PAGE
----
France moves closer to barring Muslim women from playing sports in a major setback for human rights in the country.
The French Senate has voted to ban conspicuous religious symbols in sports, a move primarily aimed at the country's Muslim women - some of whom may play sports with a headscarf.
According to right-wing politicians who voted for the decision, the move targeting the country's Muslim women was taken in the interest of so-called religious neutrality.
"This measure aims to suppress all forms of Muslim subjectivity regarding faith and worship, culture and political expression," says Maria De Cartena, a human rights defender in France.
In a rare move, the controversial decision was opposed by Emmanuel Macron's government, which has presided over some of the restrictive clampdowns on Muslims in recent years.
Approved by 160 votes to 143 in the upper house of parliament on Tuesday, the decision is a demonstration that Islamophobia is institutionalised," added De Cartena, speaking to TRT World.
De Cartena has also been an important activist working with a group known as the Coordination Against the Separatism Law, a piece of legislation that the French government claims is aimed at fighting "Islamists extremism", but critics say limits religious freedom and unfairly targets Muslim.
The latest move by the French Senate follows a string of restrictions in recent years that have systematically clamped down on Muslims. De Cartena says that in voting through the latest decision, the Senate is "showing that Islamophobic policies and the fight against Islam and Muslims; is permanent and omnipresent in the political, legal, media field."
Earlier this month, a study in France found a strong tendency by the country's media to give far-right voices airtime and amplify their fringe views.
Last year the French parliament moved to ban Muslim women from attending their children's school trips while wearing the hijab, a symbol it sees as a threat to all the things the Republic stands for.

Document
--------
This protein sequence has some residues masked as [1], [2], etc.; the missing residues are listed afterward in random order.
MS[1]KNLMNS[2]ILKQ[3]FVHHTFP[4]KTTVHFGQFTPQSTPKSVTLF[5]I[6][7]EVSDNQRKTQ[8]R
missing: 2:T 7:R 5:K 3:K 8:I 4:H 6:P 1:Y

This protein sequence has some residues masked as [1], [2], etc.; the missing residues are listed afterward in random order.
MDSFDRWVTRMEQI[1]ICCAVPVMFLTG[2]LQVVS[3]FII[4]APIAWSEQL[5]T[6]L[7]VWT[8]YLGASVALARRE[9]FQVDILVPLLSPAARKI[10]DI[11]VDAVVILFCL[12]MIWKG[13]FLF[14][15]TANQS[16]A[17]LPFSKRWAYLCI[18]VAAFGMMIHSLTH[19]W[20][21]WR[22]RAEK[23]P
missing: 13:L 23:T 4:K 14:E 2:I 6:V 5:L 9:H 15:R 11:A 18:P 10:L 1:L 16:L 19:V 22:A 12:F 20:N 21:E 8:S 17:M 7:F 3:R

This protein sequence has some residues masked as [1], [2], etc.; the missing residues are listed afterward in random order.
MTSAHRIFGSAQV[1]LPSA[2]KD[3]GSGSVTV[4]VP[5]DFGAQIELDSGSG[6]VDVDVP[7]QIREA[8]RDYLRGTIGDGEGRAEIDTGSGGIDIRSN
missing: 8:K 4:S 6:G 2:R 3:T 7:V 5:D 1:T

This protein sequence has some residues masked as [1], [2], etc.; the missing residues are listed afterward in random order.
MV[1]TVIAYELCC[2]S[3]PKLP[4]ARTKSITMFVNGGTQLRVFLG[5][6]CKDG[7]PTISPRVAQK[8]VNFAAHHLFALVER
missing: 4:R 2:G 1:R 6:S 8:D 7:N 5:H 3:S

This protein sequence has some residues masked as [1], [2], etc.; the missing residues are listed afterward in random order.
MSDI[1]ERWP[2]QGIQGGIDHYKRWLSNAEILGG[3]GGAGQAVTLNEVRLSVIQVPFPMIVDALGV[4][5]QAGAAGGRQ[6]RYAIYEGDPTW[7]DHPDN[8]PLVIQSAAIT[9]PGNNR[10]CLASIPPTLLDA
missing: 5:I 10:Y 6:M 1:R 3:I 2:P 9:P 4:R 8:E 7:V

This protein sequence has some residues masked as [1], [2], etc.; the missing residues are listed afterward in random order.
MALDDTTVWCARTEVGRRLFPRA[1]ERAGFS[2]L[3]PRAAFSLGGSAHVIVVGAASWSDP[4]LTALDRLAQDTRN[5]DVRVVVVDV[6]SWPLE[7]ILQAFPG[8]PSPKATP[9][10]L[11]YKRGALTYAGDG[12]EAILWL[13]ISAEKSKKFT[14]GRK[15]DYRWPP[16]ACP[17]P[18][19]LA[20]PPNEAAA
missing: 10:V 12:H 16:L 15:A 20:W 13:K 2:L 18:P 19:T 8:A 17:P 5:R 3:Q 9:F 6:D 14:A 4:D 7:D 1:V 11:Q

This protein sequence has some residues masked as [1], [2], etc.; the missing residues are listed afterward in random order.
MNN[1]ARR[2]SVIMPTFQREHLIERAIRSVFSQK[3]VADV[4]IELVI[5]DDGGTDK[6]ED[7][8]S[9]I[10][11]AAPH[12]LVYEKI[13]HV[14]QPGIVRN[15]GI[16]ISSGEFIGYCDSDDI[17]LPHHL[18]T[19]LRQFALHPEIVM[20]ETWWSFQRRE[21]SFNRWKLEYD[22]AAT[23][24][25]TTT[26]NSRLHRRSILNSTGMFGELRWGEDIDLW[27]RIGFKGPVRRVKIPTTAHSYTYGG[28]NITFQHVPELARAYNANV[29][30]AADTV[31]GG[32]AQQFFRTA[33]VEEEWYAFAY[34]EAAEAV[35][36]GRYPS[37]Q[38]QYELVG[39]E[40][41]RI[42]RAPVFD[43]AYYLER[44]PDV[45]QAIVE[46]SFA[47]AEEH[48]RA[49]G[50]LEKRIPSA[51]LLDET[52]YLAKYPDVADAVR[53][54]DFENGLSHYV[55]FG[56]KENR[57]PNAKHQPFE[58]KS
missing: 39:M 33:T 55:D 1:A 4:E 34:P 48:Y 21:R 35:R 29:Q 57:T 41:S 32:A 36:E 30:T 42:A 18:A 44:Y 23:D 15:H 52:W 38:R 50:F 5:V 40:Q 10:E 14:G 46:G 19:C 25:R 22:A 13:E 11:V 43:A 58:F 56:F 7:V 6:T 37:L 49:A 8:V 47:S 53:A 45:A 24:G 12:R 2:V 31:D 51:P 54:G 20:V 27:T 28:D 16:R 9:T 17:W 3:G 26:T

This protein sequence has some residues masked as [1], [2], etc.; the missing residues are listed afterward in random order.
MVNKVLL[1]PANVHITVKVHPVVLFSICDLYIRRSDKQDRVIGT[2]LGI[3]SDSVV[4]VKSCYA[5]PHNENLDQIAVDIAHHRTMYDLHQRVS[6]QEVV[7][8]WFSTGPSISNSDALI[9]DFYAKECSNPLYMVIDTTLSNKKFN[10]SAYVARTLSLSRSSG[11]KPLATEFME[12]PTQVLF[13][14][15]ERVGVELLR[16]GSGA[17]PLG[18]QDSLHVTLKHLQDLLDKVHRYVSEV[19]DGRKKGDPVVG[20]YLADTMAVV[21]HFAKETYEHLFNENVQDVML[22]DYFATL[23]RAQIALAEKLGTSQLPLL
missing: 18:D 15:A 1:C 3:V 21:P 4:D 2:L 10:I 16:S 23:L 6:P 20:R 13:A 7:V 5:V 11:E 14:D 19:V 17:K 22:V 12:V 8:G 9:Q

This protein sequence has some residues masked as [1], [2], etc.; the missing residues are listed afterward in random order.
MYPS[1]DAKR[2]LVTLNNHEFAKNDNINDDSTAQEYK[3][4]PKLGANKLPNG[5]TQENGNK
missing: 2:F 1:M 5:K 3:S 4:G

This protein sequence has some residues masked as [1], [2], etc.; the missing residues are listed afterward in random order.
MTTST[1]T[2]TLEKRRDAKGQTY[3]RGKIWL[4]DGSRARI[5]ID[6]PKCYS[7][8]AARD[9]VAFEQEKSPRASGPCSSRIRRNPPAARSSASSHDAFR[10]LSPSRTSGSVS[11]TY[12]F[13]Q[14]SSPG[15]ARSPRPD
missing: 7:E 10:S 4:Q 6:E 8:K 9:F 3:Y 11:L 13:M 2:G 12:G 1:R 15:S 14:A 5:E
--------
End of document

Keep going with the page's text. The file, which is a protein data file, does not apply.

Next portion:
The move was supported by Macron at the time and forms part of the government's narrative "that the struggle against ‘Muslim separatism’ is an everyday struggle," says De Cartena.
Macron's laser-like focus on the country's Muslim minority of 5.4 million, even as France continues to grapple with the coronavirus pandemic, has also had the unintended impact of amplifying French insecurities about its place in the world and sense of identity.
These intersecting issues have only amplified with the presidential elections only months away and parties on the left and right of the political spectrum vie to appear tough on Muslim practices.
The latest measures voted by the right-wing Les Republicains party amended Macron's Anti-Separatism Law to mention "the wearing of the veil explicitly."
De Cartena fears that the latest move to forbid women from playing sports unless they comply with state dictates will only increase the "segregation of Muslims from the rest of the society."
"The goal here is to forbid more and more all Islamic markers," added De Cartena.
More broadly, says De Cartena, "Islamophobia in France has nothing to do with the parties but with the system! It's present at all levels of society: at the government level, police and judiciary level."